International Journal of Surgical Oncology 06/2012; 2012:196908. DOI:10.1155/2012/196908
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    • "Recurrence rates after resection of liver metastases are high however, and there is significant associated morbidity and mortality. Surgical treatment offers 5-year survival rates of 25% to 37% and 10-year survival rates of 20% [35–37]. "
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    ABSTRACT: Colorectal cancer is the third most commonly diagnosed cancer, accounting for 53,219 deaths in 2007 and an estimated 146,970 new cases in the USA during 2009. The combination of FDG PET and CT has proven to be of great benefit for the assessment of colorectal cancer. This is most evident in the detection of occult metastases, particularly intra- or extrahepatic sites of disease, that would preclude a curative procedure or in the detection of local recurrence. FDG PET is generally not used for the diagnosis of colorectal cancer although there are circumstances where PET-CT may make the initial diagnosis, particularly with its more widespread use. In addition, precancerous adenomatous polyps can also be detected incidentally on whole-body images performed for other indications; sensitivity increases with increasing polyp size. False-negative FDG PET findings have been reported with mucinous adenocarcinoma, and false-positive findings have been reported due to inflammatory conditions such as diverticulitis, colitis, and postoperative scarring. Therefore, detailed evaluation of the CT component of a PET/CT exam, including assessment of the entire colon, is essential.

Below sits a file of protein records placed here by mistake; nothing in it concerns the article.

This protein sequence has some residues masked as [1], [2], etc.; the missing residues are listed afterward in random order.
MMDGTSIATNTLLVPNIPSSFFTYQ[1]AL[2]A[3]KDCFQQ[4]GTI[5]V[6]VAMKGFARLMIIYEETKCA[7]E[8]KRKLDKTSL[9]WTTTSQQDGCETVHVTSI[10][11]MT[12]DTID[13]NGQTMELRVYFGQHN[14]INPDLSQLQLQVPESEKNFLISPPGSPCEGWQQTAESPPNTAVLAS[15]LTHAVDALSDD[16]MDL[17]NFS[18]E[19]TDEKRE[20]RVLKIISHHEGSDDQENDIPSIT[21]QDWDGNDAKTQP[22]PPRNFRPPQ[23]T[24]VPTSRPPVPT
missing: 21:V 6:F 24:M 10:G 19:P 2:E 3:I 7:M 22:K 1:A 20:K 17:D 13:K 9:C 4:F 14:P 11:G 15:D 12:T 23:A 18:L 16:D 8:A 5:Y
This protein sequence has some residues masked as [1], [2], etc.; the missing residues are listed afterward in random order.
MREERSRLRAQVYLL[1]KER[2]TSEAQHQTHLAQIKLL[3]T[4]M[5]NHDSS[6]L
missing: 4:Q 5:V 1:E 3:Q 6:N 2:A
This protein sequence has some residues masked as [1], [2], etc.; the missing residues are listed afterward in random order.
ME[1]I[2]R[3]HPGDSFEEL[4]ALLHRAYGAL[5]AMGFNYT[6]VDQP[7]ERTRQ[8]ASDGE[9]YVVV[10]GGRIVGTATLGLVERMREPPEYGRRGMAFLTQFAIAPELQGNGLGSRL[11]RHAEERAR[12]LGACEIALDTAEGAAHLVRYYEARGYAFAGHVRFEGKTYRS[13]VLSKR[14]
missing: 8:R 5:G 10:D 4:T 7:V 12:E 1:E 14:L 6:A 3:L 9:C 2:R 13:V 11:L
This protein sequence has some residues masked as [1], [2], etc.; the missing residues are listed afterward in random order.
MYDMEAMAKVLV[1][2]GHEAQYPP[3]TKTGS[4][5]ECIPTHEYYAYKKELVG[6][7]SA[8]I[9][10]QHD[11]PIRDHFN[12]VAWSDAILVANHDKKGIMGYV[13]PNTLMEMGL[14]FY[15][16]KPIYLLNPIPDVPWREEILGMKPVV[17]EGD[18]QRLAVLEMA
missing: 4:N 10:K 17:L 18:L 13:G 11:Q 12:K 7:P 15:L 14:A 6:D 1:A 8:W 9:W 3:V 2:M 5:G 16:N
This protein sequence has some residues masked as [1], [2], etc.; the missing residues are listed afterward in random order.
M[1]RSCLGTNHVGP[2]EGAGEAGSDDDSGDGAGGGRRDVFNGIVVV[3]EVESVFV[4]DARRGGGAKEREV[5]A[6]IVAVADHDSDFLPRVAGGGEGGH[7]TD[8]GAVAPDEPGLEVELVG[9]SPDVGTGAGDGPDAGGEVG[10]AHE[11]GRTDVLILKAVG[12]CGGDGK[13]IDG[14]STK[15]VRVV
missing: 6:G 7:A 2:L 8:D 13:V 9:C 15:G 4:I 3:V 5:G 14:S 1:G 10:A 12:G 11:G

International Journal of Surgical Oncology 07/2011; 2011(1):846512. DOI:10.1155/2011/846512
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    • "In rectal cancer patients with liver metastasis, conservative management including diverting colostomy resulted in a median survival of approximately three to five months, while resection of the primary tumor increased median survival to fourteen to twenty-four months [4-6]. Resection of both the primary and metastatic liver tumors resulted in a median survival of thirty-seven months and a five-year survival rate of 25-35% [7,8]. "